Politics, polarization, and the Coronavirus

In his book The Righteous Mind: Why Good People Are Divided by Politics and Religion, social psychologist Jonathan Haidt covers a range of themes about which liberals and conservatives disagree. One is the care/harm theme in which the two polarities differently attribute definitions and causes of hurt and assign the responsibilities of society toward those who are vulnerable. In another, the polarities take varying stances toward people with power.

Our relationships toward these two themes are running beneath the surface of many COVID-19 conversations. Who is to blame for the spread of the virus? Who is supposed to do what about it? How well are our leaders serving us in this crisis? Who is the boss of me and my comings and goings as recommendations for ever more stringent social distancing guidelines are urged?

Right now these questions are only helpful insofar as they reduce the spread of disease. Beyond that, they are ingredients for introducing even more anxiety into a system that is already highly reactive. Still, the questions aren’t going away.

For leaders, then, the need to self-differentiate is more important (and difficult) than ever. If we can be with our people rather than react to to them, we’ll model ways to manage self and begin to infuse the system with more stability.

What does self-differentiating in a pandemic mean? Here are some thoughts:

Listen deeply to others. When people feel heard, seen, and valued, the tension in a conversation drops.

Stay curious. Seek to understand, whether or not you agree.

Don’t try to change minds. Be clear about what you believe, but prioritize the relationship over the position.

Neither under- nor overfunction. This helps distribute responsibility throughout the system, evening out the emotions.

Balance thinking and feeling. You need both, but too much of one or the other will make it hard to keep connected with people.

Stay present with people. If you can be grounded where you are, there is always the potential for care and respect.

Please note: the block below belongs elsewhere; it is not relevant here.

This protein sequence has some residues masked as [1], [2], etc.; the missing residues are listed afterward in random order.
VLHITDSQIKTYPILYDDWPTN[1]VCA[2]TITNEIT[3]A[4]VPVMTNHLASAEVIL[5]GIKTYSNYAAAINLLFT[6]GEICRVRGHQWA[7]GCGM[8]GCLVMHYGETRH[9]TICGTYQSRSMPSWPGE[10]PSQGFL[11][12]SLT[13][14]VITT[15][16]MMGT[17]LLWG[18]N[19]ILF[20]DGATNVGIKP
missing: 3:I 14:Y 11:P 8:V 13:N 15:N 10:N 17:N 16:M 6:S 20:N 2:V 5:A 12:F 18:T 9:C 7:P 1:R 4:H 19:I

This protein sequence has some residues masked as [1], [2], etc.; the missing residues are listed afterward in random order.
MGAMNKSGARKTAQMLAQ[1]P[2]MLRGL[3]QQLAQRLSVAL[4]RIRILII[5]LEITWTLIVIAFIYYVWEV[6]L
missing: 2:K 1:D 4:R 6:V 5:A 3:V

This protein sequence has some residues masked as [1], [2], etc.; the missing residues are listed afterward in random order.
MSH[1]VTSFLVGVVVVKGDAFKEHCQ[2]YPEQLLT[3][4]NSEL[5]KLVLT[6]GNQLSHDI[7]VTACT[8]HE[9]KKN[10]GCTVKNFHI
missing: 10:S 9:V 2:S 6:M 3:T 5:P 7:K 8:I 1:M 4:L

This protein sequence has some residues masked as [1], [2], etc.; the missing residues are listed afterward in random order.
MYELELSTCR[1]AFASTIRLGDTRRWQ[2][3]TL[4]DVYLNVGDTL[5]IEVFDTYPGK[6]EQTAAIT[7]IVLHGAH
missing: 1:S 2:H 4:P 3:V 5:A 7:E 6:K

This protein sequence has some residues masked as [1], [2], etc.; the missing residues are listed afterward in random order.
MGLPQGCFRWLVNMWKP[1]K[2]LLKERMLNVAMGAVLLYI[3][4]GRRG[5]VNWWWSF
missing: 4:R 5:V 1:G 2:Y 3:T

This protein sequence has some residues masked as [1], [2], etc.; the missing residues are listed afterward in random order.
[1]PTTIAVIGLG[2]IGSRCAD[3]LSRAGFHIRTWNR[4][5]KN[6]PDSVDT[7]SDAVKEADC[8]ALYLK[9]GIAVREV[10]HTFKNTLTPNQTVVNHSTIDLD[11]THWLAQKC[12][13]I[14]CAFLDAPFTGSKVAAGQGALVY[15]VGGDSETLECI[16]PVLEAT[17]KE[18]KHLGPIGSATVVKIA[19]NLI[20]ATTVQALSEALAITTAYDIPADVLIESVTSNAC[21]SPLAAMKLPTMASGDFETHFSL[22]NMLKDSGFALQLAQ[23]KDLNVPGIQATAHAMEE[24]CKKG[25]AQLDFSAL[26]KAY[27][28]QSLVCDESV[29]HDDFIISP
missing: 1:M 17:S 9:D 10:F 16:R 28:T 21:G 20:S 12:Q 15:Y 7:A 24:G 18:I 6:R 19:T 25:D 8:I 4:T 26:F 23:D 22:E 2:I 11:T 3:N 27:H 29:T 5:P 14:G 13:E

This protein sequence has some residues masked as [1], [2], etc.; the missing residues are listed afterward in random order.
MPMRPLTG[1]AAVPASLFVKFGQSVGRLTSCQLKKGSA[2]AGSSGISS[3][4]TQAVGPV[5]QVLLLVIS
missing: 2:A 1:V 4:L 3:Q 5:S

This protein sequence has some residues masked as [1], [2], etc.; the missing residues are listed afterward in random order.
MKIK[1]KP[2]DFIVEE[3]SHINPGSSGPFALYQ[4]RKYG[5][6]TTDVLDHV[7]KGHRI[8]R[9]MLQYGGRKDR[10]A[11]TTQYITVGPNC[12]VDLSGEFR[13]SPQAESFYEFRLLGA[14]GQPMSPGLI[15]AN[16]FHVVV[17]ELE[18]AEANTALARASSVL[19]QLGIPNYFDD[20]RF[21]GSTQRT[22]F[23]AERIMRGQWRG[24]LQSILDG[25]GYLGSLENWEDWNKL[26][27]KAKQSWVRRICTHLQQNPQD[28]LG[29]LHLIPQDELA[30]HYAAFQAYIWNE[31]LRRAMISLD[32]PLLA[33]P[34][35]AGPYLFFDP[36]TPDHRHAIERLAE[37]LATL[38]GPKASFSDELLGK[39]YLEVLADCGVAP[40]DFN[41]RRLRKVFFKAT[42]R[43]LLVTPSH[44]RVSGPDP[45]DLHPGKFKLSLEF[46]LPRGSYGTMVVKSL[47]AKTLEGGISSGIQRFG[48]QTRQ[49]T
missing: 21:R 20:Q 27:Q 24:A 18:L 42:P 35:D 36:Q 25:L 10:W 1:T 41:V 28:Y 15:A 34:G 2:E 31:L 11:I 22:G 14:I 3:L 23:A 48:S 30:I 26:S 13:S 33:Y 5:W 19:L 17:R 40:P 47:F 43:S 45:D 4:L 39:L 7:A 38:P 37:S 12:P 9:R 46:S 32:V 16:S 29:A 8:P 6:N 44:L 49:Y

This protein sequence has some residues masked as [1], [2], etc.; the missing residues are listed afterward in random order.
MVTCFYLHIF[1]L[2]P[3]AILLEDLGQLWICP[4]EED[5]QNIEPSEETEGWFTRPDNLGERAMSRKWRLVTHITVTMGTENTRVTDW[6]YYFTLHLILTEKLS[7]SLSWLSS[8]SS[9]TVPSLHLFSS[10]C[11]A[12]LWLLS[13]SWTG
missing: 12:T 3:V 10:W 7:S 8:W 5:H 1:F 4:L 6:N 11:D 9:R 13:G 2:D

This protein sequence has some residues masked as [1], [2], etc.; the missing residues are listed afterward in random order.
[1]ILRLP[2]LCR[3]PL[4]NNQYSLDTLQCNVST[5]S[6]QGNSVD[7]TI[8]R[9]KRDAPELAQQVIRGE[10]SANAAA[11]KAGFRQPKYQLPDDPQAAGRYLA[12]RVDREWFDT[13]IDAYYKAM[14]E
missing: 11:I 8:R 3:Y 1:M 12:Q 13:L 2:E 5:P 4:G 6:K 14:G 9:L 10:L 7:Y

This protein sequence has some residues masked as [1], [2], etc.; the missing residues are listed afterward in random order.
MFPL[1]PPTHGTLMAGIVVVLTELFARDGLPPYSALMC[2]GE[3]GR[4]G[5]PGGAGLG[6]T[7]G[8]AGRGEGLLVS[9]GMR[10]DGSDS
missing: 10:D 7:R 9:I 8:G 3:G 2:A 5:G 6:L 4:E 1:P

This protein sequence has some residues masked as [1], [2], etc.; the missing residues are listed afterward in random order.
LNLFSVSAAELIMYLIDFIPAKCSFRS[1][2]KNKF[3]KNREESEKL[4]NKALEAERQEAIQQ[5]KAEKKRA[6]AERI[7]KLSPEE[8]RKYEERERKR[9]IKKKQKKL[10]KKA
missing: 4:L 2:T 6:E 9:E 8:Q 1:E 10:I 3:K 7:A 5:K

Take care of yourself. Self-differentiation is hard work. Shore up your support system as needed.

Your leadership matters. While others panic, blame, or scoff, your self-management is helping make it possible for those in your care not just to cope, but to assign meaning to this unprecedented experience.

Photo by cloudvisual.co.uk on Unsplash.

What’s on your playlist?

I once had to sit in my office, waiting for the members of my congregation’s personnel committee to invite me into what was sure to be a difficult discussion. A misunderstanding with the wrong person had quickly spiraled out of control, and I was finally going to have the opportunity to engage in a solution-focused conversation. I was excited and anxious and angry and terrified, and I couldn’t go into the room with all those emotions roiling just below the surface. So I made a playlist on my phone, which included “Freebird,” “I Will Survive,” the title song from the musical Rent, and other high-energy, tail-kicking songs. I sang them LOUDLY. I punched the air. The music gave me an emotional workout, after which the endorphins were pumping and my feelings were more defined.

Creative Commons "Trolley and Daniel" by Rudi Riet is licensed under CC BY-SA 2.0.
Creative Commons “Trolley and Daniel” by Rudi Riet is licensed under CC BY-SA 2.0.

As the mother of a preschooler, these days my playlist is mostly comprised of Daniel Tiger songs. But I have found Daniel’s short, simple ditties very helpful at times: “When you’re feeling frustrated, take a step back and ask for help.” “It’s ok to feel sad sometimes. Little by little, you’ll feel better again.” “When you feel so mad that you want to roar, take a step back and count to four.”

Music can be a powerful motivator, a calming agent, and an empathetic expression of our grief, not to mention a community facilitator and even a force for social change. What needs to be on your playlist when you’re headed into a dreaded meeting, when you’re having trouble focusing, when your heart is weighed down with sadness? How can music help you feel connected and prepared and alive?